HALIFAX - A government move into the road-paving business was defended by Nova Scotia's transport minister Thursday in the face of criticism its road crew didn't meet promised targets.
Bill Estabrooks said the province saved taxpayers $1 million in tendering by having the crew work in rural areas where there was a lack of competitive bids in the past.
He said it would take time to determine what kind of net savings might by realized once a government-operated asphalt-making plant is up and running next year.
"After three years we'll have a good, clear understanding of what we've done and how we've made out," he said.
Estabrooks admitted that targets to cover some rural roads with chip seal, a mixture of rock chips and liquid asphalt, wasn't met by the road crew that didn't begin work until August.
Estabrooks blamed wet weather and the need for training for the delay.
"They certainly know what they are doing and we'll get started earlier next year with better weather and continue to do as much chip-sealing as possible," said Estabrooks.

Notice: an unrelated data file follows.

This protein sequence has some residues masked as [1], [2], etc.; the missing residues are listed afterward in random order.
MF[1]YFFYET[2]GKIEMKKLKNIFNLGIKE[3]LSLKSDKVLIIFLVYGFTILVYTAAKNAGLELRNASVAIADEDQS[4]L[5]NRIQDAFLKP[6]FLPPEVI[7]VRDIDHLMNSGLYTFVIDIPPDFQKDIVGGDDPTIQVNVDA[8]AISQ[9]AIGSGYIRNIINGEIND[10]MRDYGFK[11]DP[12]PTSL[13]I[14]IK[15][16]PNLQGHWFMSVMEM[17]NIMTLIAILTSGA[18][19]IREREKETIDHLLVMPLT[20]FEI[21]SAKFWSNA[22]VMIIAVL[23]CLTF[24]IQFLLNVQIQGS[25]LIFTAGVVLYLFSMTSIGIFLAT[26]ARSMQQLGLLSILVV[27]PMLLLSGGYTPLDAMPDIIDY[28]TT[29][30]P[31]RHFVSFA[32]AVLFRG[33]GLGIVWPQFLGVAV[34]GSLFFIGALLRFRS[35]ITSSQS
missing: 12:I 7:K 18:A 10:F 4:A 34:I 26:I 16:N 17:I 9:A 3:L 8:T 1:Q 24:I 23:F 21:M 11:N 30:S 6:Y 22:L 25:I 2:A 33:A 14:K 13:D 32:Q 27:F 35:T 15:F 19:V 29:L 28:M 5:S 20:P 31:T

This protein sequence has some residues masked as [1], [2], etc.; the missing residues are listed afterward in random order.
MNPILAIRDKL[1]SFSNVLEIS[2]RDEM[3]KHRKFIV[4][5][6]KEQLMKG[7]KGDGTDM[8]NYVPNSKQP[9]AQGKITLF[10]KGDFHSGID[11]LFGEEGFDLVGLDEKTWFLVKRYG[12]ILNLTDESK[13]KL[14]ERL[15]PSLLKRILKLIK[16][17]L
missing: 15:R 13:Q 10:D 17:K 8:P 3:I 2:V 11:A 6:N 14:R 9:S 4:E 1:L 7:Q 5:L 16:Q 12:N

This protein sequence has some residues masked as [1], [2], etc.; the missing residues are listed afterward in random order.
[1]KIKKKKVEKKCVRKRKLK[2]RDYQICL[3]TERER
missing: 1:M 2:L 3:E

The minister couldn't give any update on how much work was done.
In an email sent later Thursday, his department said the chip seal setup was budgeted to cost $2.6 million but came in at $1.4 million because of lower costs than anticipated for equipment.
It also said it completed 40 kilometres of the 56 kilometres of double chip sealed road it had planned to do. The department said it had completed none of the 311 kilometres of road it had promised to pave with single chip seal.
Private road builders, who are adamantly opposed to the government's involvement in the business, said they already knew how much work had been done.
Grant Feltmate, president of the Nova Scotia Road Builders Association, said his organization used a retired roadworker to monitor the progress of the government road crew over the summer.
Feltmate said the government's lack of progress was predictable.
"Any activity roadbuilding-wise should be left with the private sector," he said. "We're good at it, we're effective and efficient."
When the government announced its own paving program in March, the Transport Department said it would cost $6 million to buy and run a mobile asphalt plant in 2012.
Another $2.6 million was to be spent to buy equipment and to operate a 26-member road resurfacing crew.
Officials estimated the province could save up to $4.7 million a year by doing some of the work itself.